Posted by: cmpnwtr | September 9, 2009 12:56 PM | Report abuse

"Passage seems pretty likely" in the Senate? Not unless the bill is pretty severely watered down, like the Baucus draft with inadequate subsidies and no public option.

Under Baucus' plan, a family of four earning $70K gets no subsidies. Without a public option, they could be paying $15K for mandatory insurance, a crushing burden during a recession. There could be backlash leading to a Republican capture of Congress and repeal of the entire bill.

There needs to be generous subsidies AND a strong public option that can use Medicare rates. Without this, the plan just isn't viable *even if it does pass*.

Posted by: tyronen | September 9, 2009 1:10 PM | Report abuse

Speaking of underlying realities, doesn't it occur to anyone in DC that the American people are going to go bananas when they find out what's in the Baucus plan?

-Individual mandate
-Inadequate subsidies
-Uncontrolled costs

I mean what's not to like, right?

Posted by: bmull | September 9, 2009 1:22 PM | Report abuse

bmull, the Baucus plan is almost surely not the plan that will be signed by President Obama. It may be *more* like the Baucus plan than the other plans out there, but the Baucus plan is almost surely the low water mark and the House bill is the high water mark, with the final bill somewhere between the two. Is it disappointing that the high water mark isn't more progressive? Sure, but the low water mark could also be worse.

The bottom line is that none of the bills on the table were ever going to solve our healthcare problems in one fell swoop. This is going to be the first in a line of several pieces of legislation over the next twenty years or so that will have to happen in order to address out systemic problems. As a first step, what's on the table isn't all that I'd hoped for, but it's better than nothing.

Posted by: MosBen | September 9, 2009 2:07 PM | Report abuse

EK seems to have abandoned normative analysis in favor of horse-race discussion. I know something of some sort is likely to be passed. What I come here for is Klein's thoughts on what *ought* to be passed. He seems happy with anything between the (various) House bills and the Senate Finance bills. Even for a centrist, that's pretty damn wishy-washy. Do you real have no thoughts about the mandates? If you really support them, come out and say so; if not, say why not. But being silent on the most controversial component of the Baucus plan suggests that either you're perfectly fine with it, or too cowardly to explicitly endorse forcing middle class families to pay $10,000 a year for insurance.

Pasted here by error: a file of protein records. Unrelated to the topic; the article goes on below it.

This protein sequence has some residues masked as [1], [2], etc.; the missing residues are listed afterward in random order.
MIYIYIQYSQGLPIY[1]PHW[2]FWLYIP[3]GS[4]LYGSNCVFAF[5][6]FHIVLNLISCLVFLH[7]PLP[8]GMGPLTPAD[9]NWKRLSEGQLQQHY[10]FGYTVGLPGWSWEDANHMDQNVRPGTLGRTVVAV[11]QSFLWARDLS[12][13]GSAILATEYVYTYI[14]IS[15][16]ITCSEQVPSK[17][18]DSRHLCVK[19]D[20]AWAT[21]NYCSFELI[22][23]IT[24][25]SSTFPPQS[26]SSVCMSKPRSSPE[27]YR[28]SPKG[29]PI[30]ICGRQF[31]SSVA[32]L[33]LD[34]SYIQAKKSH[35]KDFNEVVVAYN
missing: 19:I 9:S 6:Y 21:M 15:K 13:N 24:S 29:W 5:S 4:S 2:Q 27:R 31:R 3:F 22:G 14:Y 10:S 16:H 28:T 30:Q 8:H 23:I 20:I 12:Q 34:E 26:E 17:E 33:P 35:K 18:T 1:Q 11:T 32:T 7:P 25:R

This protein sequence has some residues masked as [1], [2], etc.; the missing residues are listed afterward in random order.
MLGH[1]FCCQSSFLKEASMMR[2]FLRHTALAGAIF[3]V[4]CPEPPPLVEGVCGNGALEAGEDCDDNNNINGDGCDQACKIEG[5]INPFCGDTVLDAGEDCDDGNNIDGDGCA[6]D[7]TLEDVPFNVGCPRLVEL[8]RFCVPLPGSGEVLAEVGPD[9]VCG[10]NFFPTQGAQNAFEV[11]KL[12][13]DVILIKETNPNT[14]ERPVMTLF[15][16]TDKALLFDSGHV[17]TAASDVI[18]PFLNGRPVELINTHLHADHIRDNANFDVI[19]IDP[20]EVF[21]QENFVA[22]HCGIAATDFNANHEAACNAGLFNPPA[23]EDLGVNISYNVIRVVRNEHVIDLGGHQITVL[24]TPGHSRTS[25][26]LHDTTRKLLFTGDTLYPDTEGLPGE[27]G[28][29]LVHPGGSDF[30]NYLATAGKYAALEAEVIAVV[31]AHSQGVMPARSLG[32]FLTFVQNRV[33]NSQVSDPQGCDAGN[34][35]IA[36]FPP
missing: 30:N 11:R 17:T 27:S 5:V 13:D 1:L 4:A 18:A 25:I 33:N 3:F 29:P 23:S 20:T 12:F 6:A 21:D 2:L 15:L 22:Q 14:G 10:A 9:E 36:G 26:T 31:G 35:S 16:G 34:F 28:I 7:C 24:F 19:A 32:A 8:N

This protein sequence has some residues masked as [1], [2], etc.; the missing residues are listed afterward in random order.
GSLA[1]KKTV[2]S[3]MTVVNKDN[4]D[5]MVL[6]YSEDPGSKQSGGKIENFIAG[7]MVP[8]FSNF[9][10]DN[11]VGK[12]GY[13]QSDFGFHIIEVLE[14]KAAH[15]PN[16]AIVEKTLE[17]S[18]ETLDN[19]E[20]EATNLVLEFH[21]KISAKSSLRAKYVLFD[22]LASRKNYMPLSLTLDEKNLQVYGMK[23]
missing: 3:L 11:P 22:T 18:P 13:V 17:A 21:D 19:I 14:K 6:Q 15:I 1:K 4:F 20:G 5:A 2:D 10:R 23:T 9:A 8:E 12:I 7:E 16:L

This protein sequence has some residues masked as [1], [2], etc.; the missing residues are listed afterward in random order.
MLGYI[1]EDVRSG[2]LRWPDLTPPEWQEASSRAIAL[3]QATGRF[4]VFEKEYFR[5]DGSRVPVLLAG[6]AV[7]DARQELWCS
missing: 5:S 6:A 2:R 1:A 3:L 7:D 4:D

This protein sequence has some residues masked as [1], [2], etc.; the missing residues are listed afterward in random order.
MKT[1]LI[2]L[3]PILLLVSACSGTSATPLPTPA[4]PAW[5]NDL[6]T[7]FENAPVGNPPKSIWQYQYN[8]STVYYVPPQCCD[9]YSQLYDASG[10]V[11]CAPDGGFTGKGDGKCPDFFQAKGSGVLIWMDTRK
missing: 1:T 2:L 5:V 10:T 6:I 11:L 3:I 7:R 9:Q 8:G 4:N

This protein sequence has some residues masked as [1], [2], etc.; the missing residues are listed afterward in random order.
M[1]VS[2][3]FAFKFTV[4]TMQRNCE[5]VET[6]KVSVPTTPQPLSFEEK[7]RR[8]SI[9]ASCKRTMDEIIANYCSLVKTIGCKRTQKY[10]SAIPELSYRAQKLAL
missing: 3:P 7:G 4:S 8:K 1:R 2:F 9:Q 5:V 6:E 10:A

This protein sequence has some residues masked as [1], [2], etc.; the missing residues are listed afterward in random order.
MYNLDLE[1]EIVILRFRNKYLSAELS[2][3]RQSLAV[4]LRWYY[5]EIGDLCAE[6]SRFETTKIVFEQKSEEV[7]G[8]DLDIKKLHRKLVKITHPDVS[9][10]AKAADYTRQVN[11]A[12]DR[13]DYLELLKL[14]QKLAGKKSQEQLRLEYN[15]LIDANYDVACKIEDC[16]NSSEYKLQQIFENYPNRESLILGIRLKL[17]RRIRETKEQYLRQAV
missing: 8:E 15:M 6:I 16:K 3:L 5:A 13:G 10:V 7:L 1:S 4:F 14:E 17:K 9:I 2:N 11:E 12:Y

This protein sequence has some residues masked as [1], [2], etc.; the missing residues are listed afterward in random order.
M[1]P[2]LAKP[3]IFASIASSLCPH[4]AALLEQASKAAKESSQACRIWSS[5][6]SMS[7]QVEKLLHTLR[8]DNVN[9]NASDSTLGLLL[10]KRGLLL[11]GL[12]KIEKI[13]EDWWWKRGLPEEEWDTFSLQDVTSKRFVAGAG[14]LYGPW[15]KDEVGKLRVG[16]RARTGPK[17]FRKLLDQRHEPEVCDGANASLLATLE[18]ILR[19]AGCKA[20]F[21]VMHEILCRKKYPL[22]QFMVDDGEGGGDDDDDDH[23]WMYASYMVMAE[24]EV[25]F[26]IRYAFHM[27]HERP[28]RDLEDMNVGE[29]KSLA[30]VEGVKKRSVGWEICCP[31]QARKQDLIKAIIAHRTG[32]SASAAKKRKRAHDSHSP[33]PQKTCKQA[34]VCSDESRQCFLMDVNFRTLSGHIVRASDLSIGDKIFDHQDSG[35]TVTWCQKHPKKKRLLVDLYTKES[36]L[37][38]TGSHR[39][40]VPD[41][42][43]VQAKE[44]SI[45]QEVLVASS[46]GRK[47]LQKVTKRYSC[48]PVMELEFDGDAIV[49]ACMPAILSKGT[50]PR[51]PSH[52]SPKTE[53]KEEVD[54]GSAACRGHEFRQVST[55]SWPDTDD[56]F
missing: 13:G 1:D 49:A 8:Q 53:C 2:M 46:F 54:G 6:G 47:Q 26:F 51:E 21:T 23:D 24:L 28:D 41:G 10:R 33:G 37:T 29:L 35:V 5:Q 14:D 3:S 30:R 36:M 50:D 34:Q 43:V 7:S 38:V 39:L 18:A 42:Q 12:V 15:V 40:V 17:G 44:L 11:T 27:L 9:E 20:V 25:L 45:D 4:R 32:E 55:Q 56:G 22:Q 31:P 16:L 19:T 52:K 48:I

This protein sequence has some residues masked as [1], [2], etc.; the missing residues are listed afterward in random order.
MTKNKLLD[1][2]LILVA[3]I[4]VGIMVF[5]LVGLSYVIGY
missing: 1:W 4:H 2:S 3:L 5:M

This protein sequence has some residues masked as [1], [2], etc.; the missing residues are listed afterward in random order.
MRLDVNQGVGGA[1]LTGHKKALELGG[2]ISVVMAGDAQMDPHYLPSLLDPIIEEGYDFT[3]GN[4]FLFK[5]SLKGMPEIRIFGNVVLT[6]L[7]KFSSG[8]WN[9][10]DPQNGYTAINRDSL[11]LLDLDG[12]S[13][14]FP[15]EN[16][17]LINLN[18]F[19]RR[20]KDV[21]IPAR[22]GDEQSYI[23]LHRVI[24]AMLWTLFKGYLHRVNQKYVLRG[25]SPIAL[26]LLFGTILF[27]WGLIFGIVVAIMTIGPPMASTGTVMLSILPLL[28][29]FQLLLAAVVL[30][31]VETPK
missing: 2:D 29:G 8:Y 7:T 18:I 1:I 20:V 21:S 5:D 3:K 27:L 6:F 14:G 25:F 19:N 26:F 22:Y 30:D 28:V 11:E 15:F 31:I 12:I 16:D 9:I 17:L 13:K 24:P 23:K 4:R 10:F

Posted by: Ulium | September 9, 2009 4:23 PM | Report abuse

"the Baucus plan is almost surely the low water mark and the House bill is the high water mark, with the final bill somewhere between the two."

The problem being that the WellPoint-Baucus plan is the one that has grabbed the rights to the last word in the committee negotiations, unless and until HELP and the House reassert themselves. As long as WellPoint-Baucus remains the headline-grabber, the final bill will be dragged towards it like light towards a black hole.

Posted by: pseudonymousinnc | September 9, 2009 4:26 PM | Report abuse

The Baucus bill is not even on the table. I think Chuck Schumer's scenario is the likely one, with a bill that's done in pieces, some by reconciliation with 51 votes and some that are with 60 votes. He says they can do most of it under reconciliation and doesn't like the "trigger."

Posted by: cmpnwtr | September 9, 2009 4:30 PM | Report abuse

From Ezra: " reform is in pretty good shape."

From Drudge: "At least 44 more moderate Members of the Democrat Caucus have gone on the record in opposition to the current health care bill in the House, a Hill source claims."

Not sure what's more impressive, Klein's predictive powers or his indulgence of denial.

Posted by: wd11 | September 9, 2009 6:03 PM | Report abuse

I've heard it stated in many places that the Dems are motivated to pass a health care bill at all cost for fear that failure to do so would result in a loss of seats comparable to that suffered in the Clinton era. However, it seems worth considering that they might suffer comparable losses if they were to pass unpopular legislation that was seen as a costly diversion from voters' primary and related concerns: the economy and unemployment.

Posted by: tbass1 | September 10, 2009 12:07 AM | Report abuse